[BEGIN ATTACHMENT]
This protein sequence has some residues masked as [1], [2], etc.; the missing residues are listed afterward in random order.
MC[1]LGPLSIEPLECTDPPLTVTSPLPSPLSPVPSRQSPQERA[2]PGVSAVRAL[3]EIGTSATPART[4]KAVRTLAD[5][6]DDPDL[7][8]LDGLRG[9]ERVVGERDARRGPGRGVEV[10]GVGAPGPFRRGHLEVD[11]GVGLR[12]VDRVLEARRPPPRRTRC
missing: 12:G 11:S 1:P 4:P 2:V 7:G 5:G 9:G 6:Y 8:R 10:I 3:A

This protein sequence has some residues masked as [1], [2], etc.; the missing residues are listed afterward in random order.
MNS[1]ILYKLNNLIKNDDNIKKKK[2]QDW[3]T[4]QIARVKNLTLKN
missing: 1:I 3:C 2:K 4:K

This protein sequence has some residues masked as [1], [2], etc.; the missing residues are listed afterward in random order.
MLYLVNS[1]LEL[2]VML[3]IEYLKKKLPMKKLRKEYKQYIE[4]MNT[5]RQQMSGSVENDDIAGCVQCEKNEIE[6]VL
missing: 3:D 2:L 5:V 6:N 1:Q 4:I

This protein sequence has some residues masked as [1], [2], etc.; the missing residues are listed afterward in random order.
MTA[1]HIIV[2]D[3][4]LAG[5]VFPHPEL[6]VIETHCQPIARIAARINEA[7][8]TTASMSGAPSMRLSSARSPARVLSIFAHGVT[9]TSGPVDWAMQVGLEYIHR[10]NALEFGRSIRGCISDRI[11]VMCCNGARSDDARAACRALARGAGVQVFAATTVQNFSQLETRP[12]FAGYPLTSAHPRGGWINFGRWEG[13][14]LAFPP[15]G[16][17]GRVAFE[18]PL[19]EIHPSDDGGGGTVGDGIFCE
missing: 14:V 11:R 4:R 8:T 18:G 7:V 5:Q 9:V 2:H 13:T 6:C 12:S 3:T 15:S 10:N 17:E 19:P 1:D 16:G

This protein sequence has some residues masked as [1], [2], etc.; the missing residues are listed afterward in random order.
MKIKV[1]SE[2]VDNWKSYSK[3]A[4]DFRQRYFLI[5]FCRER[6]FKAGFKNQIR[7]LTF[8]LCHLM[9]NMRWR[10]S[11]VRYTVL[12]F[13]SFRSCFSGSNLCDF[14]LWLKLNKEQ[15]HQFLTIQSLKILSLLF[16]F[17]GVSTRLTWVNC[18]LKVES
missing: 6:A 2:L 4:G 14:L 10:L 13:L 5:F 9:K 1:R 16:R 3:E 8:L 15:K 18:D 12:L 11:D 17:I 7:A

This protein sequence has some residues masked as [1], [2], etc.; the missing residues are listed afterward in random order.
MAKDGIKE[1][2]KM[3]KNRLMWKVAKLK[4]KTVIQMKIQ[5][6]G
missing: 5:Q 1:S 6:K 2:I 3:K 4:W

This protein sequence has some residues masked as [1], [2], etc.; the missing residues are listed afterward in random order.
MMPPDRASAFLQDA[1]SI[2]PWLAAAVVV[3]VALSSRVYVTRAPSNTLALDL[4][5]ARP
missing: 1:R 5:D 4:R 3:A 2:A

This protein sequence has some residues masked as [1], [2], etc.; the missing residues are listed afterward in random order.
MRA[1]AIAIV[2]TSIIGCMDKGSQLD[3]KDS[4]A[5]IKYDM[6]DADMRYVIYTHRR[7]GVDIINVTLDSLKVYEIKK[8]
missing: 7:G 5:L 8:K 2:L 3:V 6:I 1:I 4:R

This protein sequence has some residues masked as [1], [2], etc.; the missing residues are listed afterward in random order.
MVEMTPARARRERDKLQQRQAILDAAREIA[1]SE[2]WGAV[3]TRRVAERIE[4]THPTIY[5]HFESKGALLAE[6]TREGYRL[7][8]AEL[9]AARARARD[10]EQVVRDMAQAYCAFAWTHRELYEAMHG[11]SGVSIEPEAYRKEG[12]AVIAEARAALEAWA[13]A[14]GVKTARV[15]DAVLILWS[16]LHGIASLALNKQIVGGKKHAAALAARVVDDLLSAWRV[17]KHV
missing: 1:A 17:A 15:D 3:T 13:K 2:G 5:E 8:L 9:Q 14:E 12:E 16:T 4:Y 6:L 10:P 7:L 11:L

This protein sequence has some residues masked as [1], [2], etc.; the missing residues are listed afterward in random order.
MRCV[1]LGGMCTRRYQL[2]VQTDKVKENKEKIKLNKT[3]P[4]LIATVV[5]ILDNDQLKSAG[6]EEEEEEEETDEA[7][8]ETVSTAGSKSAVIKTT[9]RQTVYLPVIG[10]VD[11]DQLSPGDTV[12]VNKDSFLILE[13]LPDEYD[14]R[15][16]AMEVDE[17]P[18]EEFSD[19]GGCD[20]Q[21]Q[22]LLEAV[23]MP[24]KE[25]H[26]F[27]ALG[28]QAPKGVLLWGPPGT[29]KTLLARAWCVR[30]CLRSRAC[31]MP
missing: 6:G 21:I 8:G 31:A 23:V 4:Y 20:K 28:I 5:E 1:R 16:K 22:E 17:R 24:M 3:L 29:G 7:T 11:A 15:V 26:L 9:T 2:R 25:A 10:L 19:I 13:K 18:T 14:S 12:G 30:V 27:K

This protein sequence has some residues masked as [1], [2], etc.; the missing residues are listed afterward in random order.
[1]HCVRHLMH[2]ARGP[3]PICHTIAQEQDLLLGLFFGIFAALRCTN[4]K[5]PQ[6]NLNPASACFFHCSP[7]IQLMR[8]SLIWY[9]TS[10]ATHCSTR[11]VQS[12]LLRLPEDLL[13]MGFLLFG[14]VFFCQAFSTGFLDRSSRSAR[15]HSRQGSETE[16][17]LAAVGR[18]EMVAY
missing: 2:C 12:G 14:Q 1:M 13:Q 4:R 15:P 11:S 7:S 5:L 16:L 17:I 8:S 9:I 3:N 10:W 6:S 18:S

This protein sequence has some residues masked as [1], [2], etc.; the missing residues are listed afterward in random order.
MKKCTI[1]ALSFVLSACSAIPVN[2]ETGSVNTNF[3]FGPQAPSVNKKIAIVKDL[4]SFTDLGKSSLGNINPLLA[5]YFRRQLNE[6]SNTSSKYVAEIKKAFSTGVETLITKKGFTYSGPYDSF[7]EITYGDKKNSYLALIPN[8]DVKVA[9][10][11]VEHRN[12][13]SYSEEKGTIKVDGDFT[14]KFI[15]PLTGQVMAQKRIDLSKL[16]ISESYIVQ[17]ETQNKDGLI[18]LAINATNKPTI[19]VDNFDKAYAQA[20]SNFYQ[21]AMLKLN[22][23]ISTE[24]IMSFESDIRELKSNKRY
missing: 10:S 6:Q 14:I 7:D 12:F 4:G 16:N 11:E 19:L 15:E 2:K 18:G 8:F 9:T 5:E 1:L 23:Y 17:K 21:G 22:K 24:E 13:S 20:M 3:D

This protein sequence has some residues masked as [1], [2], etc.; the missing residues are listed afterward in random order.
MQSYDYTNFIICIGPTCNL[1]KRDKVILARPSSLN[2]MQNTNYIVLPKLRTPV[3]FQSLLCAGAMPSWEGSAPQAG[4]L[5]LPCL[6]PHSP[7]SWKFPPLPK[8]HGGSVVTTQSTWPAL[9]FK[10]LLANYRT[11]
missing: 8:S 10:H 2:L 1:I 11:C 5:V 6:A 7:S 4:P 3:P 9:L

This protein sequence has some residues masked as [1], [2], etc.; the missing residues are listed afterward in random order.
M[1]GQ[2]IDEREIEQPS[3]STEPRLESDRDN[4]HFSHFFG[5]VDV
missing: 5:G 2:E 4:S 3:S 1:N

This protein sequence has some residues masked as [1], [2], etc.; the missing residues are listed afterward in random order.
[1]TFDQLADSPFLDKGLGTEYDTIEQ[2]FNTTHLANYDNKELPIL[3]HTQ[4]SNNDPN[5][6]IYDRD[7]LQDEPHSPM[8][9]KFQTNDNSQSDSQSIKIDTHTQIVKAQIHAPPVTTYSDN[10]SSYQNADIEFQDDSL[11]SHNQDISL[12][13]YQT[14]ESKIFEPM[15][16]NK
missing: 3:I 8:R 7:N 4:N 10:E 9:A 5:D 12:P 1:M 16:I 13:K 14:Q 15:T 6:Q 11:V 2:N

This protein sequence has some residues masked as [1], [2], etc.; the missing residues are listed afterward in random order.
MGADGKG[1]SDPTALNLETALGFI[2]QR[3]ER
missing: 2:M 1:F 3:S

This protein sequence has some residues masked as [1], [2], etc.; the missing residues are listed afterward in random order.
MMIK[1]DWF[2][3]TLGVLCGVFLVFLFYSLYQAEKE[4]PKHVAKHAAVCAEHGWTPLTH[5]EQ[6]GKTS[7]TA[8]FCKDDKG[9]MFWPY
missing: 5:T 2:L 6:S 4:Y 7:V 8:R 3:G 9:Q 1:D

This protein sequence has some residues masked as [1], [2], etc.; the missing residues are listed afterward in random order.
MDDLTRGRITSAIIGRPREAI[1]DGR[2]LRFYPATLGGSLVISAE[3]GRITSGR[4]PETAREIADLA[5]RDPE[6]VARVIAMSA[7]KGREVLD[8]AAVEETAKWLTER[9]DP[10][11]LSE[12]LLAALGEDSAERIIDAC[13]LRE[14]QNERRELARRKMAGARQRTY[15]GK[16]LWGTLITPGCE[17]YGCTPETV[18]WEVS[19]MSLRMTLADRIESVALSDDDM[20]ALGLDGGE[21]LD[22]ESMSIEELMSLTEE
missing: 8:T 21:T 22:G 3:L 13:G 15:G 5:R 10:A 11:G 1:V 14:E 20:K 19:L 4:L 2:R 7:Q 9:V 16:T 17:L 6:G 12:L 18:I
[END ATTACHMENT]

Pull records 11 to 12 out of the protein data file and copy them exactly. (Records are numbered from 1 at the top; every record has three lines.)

This protein sequence has some residues masked as [1], [2], etc.; the missing residues are listed afterward in random order.
[1]HCVRHLMH[2]ARGP[3]PICHTIAQEQDLLLGLFFGIFAALRCTN[4]K[5]PQ[6]NLNPASACFFHCSP[7]IQLMR[8]SLIWY[9]TS[10]ATHCSTR[11]VQS[12]LLRLPEDLL[13]MGFLLFG[14]VFFCQAFSTGFLDRSSRSAR[15]HSRQGSETE[16][17]LAAVGR[18]EMVAY
missing: 2:C 12:G 14:Q 1:M 13:Q 4:R 15:P 11:S 7:S 5:L 16:L 17:I 8:S 9:I 3:N 10:W 6:S 18:S

This protein sequence has some residues masked as [1], [2], etc.; the missing residues are listed afterward in random order.
MKKCTI[1]ALSFVLSACSAIPVN[2]ETGSVNTNF[3]FGPQAPSVNKKIAIVKDL[4]SFTDLGKSSLGNINPLLA[5]YFRRQLNE[6]SNTSSKYVAEIKKAFSTGVETLITKKGFTYSGPYDSF[7]EITYGDKKNSYLALIPN[8]DVKVA[9][10][11]VEHRN[12][13]SYSEEKGTIKVDGDFT[14]KFI[15]PLTGQVMAQKRIDLSKL[16]ISESYIVQ[17]ETQNKDGLI[18]LAINATNKPTI[19]VDNFDKAYAQA[20]SNFYQ[21]AMLKLN[22][23]ISTE[24]IMSFESDIRELKSNKRY
missing: 10:S 6:Q 14:I 7:D 12:F 4:G 16:N 11:E 19:L 15:E 2:K 18:G 8:F 9:T 5:E 1:L 23:Y 17:K 21:G 22:K 24:E 13:S 20:M 3:D